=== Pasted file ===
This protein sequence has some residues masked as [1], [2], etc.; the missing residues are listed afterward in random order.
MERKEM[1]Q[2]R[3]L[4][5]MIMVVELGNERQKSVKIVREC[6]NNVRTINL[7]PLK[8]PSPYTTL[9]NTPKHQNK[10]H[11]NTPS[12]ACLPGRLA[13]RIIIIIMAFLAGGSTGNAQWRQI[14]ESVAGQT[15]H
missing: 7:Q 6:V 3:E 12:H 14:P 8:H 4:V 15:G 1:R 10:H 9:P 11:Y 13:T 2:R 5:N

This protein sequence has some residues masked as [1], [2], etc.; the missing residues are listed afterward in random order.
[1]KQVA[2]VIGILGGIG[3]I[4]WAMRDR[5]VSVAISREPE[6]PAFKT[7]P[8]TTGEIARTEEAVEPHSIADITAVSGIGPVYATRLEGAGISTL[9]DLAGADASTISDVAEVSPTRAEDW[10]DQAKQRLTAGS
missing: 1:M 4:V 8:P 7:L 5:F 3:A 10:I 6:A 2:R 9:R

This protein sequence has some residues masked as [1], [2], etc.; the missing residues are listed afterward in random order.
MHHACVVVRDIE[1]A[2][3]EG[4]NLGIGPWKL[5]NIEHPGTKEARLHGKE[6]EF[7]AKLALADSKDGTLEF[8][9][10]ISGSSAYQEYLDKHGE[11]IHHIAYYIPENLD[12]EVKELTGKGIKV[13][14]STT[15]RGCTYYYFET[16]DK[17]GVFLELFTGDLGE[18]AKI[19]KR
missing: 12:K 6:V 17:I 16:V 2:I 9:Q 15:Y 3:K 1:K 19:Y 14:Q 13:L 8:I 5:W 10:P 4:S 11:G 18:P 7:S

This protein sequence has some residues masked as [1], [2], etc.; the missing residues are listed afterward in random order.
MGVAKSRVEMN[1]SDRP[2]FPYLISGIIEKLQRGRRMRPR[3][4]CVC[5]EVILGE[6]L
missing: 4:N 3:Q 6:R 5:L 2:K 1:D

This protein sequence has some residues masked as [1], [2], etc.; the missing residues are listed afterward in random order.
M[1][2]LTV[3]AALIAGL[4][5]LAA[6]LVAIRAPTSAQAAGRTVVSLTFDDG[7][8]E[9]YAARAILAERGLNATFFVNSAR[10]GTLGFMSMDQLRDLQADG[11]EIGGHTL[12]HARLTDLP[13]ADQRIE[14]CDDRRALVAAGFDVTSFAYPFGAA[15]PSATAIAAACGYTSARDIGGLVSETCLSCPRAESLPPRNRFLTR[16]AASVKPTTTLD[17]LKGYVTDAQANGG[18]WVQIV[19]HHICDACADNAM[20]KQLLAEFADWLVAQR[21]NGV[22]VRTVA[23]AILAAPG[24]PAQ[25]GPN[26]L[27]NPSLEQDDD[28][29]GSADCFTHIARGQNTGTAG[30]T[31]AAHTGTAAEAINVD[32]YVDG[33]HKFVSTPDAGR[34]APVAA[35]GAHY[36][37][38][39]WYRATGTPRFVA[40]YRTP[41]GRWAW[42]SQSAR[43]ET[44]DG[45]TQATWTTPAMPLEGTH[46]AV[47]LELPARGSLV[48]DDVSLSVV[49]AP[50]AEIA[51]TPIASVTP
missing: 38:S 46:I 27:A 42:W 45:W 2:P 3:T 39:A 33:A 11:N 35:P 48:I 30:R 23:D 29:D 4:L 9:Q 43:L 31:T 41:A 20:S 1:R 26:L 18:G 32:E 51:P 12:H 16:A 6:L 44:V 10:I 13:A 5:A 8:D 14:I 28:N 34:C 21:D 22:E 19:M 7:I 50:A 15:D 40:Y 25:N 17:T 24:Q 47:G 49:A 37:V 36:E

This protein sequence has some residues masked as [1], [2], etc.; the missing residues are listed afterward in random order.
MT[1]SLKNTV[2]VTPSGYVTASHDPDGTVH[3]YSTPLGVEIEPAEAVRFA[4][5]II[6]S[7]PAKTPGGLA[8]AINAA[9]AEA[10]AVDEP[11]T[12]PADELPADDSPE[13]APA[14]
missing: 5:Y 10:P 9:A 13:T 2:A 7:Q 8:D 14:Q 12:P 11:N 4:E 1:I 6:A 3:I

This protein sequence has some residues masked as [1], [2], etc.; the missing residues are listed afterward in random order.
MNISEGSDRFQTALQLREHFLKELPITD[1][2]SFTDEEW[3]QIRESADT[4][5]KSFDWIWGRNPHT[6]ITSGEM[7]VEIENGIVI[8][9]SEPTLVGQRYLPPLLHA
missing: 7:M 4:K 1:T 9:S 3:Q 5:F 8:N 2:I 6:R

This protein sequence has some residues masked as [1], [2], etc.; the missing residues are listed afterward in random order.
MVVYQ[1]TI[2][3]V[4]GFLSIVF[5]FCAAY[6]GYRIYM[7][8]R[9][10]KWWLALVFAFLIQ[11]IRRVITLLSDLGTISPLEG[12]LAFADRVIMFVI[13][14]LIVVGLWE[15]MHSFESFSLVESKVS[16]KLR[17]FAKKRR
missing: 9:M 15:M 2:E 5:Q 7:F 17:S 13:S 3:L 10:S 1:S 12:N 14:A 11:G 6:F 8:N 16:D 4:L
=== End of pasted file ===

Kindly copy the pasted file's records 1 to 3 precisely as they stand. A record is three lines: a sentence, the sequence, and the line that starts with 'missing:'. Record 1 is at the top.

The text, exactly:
This protein sequence has some residues masked as [1], [2], etc.; the missing residues are listed afterward in random order.
MERKEM[1]Q[2]R[3]L[4][5]MIMVVELGNERQKSVKIVREC[6]NNVRTINL[7]PLK[8]PSPYTTL[9]NTPKHQNK[10]H[11]NTPS[12]ACLPGRLA[13]RIIIIIMAFLAGGSTGNAQWRQI[14]ESVAGQT[15]H
missing: 7:Q 6:V 3:E 12:H 14:P 8:H 4:V 15:G 1:R 10:H 9:P 11:Y 13:T 2:R 5:N

This protein sequence has some residues masked as [1], [2], etc.; the missing residues are listed afterward in random order.
[1]KQVA[2]VIGILGGIG[3]I[4]WAMRDR[5]VSVAISREPE[6]PAFKT[7]P[8]TTGEIARTEEAVEPHSIADITAVSGIGPVYATRLEGAGISTL[9]DLAGADASTISDVAEVSPTRAEDW[10]DQAKQRLTAGS
missing: 1:M 4:V 8:P 7:L 5:F 3:A 10:I 6:A 2:R 9:R

This protein sequence has some residues masked as [1], [2], etc.; the missing residues are listed afterward in random order.
MHHACVVVRDIE[1]A[2][3]EG[4]NLGIGPWKL[5]NIEHPGTKEARLHGKE[6]EF[7]AKLALADSKDGTLEF[8][9][10]ISGSSAYQEYLDKHGE[11]IHHIAYYIPENLD[12]EVKELTGKGIKV[13][14]STT[15]RGCTYYYFET[16]DK[17]GVFLELFTGDLGE[18]AKI[19]KR
missing: 12:K 6:V 17:I 16:V 2:I 9:Q 15:Y 3:K 1:K 19:Y 14:Q 13:L 8:I 5:W 10:P 4:S 11:G 18:P 7:S